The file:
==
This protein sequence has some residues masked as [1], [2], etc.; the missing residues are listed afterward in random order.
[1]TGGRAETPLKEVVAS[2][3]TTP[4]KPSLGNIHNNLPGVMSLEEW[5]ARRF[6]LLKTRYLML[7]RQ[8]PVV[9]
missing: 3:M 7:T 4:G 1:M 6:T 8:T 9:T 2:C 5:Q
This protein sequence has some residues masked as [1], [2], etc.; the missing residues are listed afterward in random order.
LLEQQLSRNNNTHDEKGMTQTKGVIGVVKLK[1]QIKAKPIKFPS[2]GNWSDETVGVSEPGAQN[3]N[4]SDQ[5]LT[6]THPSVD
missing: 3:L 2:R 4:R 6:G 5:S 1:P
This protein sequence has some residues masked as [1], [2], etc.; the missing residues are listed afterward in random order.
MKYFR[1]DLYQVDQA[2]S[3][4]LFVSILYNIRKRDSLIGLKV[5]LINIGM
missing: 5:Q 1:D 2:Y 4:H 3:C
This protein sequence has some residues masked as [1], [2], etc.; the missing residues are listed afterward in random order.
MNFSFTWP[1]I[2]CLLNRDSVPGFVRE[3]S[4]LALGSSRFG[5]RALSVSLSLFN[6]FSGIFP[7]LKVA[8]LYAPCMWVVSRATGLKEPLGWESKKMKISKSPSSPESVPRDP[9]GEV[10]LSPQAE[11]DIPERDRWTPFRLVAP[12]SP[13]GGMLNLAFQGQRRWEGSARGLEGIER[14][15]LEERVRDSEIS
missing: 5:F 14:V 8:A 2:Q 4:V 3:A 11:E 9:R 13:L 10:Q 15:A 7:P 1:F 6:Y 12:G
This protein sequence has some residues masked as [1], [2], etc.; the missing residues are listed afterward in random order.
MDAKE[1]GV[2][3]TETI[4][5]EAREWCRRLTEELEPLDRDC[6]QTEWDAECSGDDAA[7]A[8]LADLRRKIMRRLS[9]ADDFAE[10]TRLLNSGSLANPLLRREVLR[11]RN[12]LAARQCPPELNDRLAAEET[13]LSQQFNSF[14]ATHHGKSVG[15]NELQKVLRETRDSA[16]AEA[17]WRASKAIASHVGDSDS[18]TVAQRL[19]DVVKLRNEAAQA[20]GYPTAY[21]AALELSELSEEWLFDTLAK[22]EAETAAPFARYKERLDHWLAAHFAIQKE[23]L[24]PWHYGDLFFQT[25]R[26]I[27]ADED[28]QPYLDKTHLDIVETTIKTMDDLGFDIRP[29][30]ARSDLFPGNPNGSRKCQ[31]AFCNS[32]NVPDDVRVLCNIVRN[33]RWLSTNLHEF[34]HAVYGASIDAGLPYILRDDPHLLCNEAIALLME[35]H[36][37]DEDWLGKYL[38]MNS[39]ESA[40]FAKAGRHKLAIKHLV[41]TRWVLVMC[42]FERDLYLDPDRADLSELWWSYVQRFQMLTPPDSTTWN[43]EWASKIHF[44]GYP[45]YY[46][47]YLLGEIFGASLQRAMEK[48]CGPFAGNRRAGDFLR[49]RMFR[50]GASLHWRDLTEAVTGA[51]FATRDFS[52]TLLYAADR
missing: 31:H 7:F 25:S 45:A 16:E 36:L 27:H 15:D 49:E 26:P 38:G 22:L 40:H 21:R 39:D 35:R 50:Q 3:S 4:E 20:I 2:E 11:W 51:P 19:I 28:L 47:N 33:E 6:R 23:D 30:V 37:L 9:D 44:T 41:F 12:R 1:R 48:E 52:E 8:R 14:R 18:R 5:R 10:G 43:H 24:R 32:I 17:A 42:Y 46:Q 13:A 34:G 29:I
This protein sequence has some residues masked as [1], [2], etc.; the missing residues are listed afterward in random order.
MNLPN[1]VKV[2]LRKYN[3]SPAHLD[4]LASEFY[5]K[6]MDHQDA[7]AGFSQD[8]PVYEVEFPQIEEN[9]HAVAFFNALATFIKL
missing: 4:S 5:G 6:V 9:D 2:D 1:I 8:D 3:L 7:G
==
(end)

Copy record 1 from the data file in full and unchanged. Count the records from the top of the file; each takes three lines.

This protein sequence has some residues masked as [1], [2], etc.; the missing residues are listed afterward in random order.
[1]TGGRAETPLKEVVAS[2][3]TTP[4]KPSLGNIHNNLPGVMSLEEW[5]ARRF[6]LLKTRYLML[7]RQ[8]PVV[9]
missing: 3:M 7:T 4:G 1:M 6:T 8:T 9:T 2:C 5:Q